We got caught up on The Falcon and the Winter Soldier last night. Just the most recent episode; we’d been busy and stressed over the weekend. And those of you who have seen it will understand why my reaction was astonishment. But even before things went the way they did, I realized something that was extremely jarring. John Walker (Wyatt Russell) had stubble. Under his (awkward-looking) Captain America mask. And there is something that just feels wrong about that, despite my belief that how you keep your hair of whatever kind is your issue and not mine. Oh, I may think you look better one way or another, but I won’t shame you. Yet this still felt wrong.
I mean, Sam Elliott’s played a lot of cowboys and a lot of bikers so he can keep that luxurious moustache as God intended, speaking of people who just look better one way or another. And I do agree that someone who loved him should have explained to Michael Jordan in 2010 that the toothbrush moustache was never going to not be called the Hitler moustache, even if he wore one. But that’s the thing, isn’t it? A man not even born when Hitler died, who is one of the most beloved sporting figures of the twentieth century, could not hope to change how we thought of one way of styling facial hair.
You get this with head hair, too—for all of me, if a man likes the practicality of a bun, who cares? But facial hair in particular is often seen as a shorthand for telling you about a character. This is beyond things set in the Civil War, where historical accuracy mandates facial hair you could hide farm animals in. This is “guys with pencil-thin moustaches are sleazy,” something I’m certain John Waters is playing on with his own choices. “Guys with big moustaches are bikers.” “Old rural Southern men still wear Civil War-era beards.”
I happen to think my partner looks better with a goatee, particularly with what one online guide I found calls a “circle beard.” However, he’s in the Army Reserves, and on drill weekend, he’s got to shave the beard to comply with standards that, from what I can tell, derive from the World War I requirement of a well-fitting gas mask. I don’t think the regulation makes sense, and I don’t think people’s reactions to him are the same depending on where in his facial hair cycle he is for the month, but that’s where we are.
Now, done well, it’s definitely possible to play with people’s facial hair expectations. Getting back to Marvel, look at what Steve Rogers (Chris Evans) does with his Avengers: Endgame beard. Both he and Thor (Chris Hemsworth) have grown beards in the intervening years, but Thor’s is the beard of a man who has given up, and Cap’s is the beard of a man who is tired but still going. A few choices in trimming say a lot about how the two characters have been handling the five years since we’ve seen them last.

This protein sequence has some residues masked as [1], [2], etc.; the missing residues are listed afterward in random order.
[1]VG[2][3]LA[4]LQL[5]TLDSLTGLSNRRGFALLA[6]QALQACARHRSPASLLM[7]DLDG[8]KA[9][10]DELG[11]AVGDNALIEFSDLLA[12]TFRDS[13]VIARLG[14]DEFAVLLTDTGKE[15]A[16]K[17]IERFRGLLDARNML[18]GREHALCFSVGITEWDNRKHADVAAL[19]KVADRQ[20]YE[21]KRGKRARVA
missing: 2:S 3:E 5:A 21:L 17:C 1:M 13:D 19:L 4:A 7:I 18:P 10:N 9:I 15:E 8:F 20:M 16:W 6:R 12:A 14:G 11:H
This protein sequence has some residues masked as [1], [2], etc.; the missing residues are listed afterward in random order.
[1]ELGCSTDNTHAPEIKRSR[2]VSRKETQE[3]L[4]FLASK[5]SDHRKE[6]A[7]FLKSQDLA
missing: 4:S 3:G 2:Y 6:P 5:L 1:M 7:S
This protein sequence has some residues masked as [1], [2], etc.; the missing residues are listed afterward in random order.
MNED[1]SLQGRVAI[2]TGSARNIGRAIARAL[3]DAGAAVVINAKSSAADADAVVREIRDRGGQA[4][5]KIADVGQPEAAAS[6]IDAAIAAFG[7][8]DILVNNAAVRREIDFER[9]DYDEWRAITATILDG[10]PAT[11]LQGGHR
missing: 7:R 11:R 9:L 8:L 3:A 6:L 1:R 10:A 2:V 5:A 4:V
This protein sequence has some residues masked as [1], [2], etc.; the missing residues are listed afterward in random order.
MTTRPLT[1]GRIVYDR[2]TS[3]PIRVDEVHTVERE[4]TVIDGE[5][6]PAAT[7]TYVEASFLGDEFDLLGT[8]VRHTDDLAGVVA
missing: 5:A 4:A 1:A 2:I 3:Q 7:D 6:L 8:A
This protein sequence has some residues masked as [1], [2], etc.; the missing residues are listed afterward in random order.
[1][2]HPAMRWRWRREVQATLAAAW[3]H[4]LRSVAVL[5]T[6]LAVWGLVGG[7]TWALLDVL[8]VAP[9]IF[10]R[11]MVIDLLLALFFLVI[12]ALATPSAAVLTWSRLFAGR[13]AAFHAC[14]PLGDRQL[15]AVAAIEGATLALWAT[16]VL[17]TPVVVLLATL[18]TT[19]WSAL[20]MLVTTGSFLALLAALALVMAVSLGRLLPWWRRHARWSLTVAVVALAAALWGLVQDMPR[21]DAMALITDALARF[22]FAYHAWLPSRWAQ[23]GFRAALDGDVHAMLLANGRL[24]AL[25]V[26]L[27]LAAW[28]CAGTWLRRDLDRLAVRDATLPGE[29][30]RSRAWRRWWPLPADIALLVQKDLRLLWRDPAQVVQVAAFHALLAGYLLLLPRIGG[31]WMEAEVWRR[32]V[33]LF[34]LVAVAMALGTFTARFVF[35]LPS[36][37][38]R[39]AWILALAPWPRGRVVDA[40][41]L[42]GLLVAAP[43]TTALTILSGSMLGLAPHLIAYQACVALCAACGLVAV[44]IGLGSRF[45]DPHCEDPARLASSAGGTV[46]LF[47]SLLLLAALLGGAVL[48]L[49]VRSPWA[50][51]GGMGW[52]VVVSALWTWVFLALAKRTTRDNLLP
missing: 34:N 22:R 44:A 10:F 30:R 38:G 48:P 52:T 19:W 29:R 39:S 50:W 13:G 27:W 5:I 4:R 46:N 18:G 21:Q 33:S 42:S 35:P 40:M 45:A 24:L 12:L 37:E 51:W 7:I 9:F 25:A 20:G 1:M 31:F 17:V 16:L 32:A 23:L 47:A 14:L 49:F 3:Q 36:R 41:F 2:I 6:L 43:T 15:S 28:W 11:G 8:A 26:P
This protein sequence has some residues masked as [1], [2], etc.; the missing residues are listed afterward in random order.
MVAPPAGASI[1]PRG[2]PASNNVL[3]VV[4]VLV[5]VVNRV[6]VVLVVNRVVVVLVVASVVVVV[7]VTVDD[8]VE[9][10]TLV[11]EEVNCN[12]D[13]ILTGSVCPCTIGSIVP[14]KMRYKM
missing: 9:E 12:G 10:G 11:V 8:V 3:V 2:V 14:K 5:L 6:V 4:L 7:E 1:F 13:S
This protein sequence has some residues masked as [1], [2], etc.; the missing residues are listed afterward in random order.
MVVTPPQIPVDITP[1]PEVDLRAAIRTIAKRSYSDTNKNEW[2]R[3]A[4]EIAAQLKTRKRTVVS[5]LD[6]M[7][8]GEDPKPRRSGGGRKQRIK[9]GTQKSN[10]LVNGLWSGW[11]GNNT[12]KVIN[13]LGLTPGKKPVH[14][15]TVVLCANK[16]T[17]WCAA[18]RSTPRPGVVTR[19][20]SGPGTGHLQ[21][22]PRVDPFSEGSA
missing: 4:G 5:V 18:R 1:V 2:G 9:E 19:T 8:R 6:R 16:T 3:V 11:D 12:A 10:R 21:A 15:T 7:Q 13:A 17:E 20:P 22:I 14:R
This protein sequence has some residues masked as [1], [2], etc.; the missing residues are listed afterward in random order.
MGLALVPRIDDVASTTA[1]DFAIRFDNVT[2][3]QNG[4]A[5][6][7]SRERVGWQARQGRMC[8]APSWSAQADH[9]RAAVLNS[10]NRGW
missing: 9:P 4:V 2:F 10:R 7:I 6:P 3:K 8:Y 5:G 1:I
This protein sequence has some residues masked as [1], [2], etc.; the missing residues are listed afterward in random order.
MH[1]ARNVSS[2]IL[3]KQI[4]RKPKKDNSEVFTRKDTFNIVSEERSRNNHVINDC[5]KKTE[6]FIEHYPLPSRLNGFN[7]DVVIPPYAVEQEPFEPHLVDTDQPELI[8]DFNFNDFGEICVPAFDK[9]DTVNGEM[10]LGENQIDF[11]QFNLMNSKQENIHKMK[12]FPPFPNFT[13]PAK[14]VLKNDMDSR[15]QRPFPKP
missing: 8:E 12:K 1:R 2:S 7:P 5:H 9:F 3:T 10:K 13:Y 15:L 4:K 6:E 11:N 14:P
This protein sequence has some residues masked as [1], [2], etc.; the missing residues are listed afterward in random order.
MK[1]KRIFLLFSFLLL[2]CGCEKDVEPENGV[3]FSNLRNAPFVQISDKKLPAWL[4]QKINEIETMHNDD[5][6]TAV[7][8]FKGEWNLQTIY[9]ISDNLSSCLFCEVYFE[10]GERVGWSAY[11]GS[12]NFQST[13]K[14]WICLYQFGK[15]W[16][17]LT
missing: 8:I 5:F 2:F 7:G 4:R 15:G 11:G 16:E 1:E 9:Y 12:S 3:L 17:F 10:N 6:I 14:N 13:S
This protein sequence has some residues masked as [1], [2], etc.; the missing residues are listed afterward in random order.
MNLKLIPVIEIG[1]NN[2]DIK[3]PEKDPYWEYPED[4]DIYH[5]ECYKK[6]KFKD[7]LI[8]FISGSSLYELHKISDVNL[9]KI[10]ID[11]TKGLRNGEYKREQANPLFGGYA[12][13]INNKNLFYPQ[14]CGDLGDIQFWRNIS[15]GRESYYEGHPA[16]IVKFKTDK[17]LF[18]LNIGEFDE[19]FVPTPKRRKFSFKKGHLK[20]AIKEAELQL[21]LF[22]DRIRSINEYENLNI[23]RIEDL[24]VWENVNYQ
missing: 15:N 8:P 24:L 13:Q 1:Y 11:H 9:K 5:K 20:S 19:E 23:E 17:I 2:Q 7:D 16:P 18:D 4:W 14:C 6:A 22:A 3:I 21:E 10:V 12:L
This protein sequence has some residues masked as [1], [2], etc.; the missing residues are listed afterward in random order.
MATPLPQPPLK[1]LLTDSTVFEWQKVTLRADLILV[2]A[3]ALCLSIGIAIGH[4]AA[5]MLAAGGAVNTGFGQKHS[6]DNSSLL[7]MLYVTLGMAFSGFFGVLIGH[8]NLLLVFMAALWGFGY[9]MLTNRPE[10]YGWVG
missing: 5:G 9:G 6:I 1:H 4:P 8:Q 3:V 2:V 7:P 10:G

Still, it’s weird that we have those expectations. Honestly, we’re not even judging by choices, here. Baldness, of course; my cousins lean toward the “well, I’m going bald anyway” end of things, and they can pull it off, but remember that Patrick Stewart was afraid when he started balding at seventeen that he’d never get a girlfriend. But also it’s my understanding that some people have facial hair that just doesn’t support growing a moustache or beard, and they have the choice of “clean-shaven” or “fourteen-year-old.” Trevor Noah, from what I can tell based on the last year, fits into that category.
And my goodness but this is all without getting into racial issues, speaking of Trevor Noah. I found out as I was writing this that Disney is relaxing certain standards for front-facing employees at the parks, and it’s worth noting that a lot of their original standards, including for hair, were “look wholesome and white.” Even if you weren’t white. I’m obviously less qualified to speak to the specific hair issues of PoC. But it wouldn’t surprise me if other cultures also have these mostly unspoken assumptions about what certain follicle patterns say, because humans will judge one another on anything.